GW law professor Mary Cheh won the primary election for a D.C. Council seat last week and said she will continue teaching if she is elected in November.
Cheh won the Democratic nomination for the Ward 3 Council seat last Tuesday, defeating eight opponents including fellow professor Erik Gaull. He has said he believes Cheh’s employment at GW would interfere with representing Ward 3 if she were elected.
Cheh strongly disagreed with the idea that if elected, her position on the GW staff would become a conflict of interest as a D.C. councilmember – a point some of her political opponents raised. She said she would cut back slightly on her duties but would continue teaching.
“It’s rather rare for something directly affecting the University to come to the council instead of zoning officials,” she said in an interview Friday. “If something did come up, I could always recuse myself.”
Gaull said Cheh’s position as a professor is “an issue.”
“(There’s) lots of debate about her commitment to teach, but I respect her take on the issue,” he said.
Cheh, who serves as the chair of the GW Law and Public Interest Committee, won with 44 percent of the vote. Adjunct assistant professor in the Department of Emergency Medicine, Gaull received only 7 percent.
Gaull, who did not teach while campaigning, said he did not know what he would do if he lost the election. He added that if Cheh won he would fully support her in the general election against the Republican challenger.
“(We have the) best interest of the people in Ward 3 in mind,” Gaull said.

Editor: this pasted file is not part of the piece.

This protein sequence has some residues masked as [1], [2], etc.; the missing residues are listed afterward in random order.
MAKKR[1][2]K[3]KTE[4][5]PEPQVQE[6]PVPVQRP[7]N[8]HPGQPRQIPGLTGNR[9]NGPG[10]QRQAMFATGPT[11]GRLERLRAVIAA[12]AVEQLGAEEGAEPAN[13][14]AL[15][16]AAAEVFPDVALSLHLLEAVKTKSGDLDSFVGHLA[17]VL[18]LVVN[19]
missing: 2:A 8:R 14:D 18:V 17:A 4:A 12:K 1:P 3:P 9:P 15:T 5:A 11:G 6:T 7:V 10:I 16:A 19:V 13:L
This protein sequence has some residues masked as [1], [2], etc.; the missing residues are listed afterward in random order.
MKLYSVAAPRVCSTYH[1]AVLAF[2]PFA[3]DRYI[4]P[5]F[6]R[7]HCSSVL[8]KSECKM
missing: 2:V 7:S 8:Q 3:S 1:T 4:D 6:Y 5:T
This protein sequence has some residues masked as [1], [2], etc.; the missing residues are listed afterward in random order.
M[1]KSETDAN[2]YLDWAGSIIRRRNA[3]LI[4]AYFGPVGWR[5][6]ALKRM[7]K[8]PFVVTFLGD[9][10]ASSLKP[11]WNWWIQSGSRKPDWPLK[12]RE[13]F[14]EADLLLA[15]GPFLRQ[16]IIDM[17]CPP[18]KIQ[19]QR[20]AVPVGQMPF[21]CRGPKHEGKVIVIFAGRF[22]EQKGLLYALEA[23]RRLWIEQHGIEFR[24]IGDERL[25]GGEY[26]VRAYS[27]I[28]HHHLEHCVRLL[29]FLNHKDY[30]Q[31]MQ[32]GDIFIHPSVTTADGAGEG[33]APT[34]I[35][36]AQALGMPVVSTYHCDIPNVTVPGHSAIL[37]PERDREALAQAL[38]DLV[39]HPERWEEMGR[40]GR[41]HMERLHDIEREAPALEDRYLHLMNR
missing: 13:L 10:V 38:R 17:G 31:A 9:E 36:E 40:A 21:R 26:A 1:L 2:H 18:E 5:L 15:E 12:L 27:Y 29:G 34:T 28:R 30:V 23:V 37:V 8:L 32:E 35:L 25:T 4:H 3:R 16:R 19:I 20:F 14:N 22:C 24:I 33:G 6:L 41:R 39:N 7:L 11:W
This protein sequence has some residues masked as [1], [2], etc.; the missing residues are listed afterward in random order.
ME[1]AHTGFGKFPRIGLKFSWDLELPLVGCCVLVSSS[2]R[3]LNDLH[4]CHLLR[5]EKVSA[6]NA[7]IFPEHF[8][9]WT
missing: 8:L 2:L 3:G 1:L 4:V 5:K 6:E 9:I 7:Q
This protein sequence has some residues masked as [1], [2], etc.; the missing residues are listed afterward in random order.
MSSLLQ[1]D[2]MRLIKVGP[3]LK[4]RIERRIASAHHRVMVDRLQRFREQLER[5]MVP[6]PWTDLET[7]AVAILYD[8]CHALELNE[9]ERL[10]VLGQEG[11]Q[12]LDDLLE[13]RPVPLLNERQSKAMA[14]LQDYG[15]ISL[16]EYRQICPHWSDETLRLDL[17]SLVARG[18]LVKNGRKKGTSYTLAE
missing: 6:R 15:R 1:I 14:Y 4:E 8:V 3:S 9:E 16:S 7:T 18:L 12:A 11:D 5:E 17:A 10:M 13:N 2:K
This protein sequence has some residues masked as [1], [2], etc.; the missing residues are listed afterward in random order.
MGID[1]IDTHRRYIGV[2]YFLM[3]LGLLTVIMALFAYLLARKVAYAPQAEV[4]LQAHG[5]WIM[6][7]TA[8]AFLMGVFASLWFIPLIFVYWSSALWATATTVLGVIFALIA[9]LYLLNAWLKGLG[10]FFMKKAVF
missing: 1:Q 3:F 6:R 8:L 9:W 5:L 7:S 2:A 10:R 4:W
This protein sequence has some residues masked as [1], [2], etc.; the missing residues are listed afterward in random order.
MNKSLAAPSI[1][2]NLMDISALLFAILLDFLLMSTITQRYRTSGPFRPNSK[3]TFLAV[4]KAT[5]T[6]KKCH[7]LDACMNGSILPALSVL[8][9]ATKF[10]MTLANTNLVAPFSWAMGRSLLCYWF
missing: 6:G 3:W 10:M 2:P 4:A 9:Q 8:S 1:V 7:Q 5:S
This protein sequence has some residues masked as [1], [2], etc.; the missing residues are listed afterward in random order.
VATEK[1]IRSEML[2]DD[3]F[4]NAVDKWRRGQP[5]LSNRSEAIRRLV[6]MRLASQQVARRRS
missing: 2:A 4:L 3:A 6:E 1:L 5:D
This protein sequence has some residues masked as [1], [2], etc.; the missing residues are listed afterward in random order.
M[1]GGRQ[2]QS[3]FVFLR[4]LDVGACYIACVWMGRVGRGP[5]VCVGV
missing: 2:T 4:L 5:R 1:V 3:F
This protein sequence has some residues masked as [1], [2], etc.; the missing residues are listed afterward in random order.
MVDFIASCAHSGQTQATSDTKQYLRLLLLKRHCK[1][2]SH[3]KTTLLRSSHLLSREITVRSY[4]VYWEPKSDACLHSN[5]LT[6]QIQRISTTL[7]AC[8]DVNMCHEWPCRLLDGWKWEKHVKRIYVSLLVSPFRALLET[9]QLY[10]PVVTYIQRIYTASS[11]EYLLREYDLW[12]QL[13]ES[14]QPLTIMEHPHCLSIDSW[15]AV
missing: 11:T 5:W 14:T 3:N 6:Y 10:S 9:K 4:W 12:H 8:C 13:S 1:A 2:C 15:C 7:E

He said that if he had won the nomination, students would have been integral to his work on the council. “(I would) definitely take students onboard and make internships available to them.”
Cheh received volunteer support from her students throughout the campaign.
“Many students knew what I was doing and helped me in their own individual way,” she said.
Cheh said some of her students had experience on national campaigns, which greatly helped her efforts. Everything, from going door to door to campaigning with her near subway stations and other public arenas, had some form of student help.
She said she was also able to garner a lot of support from Ward 3 voters.
“I’m overwhelmed by all the people in the community that came out to help me,” she said.
Cheh also boasted endorsements from the Washington Post and the Washington City Paper. She also raised the most money of all the candidates in the ward in what she calls her “non-stop campaign.”
“What I’m most proud of is the fact that we ran a clean, issues-oriented campaign,” Cheh said. “It showed that you could really have a campaign just about good government; no mudslinging, no tricks.”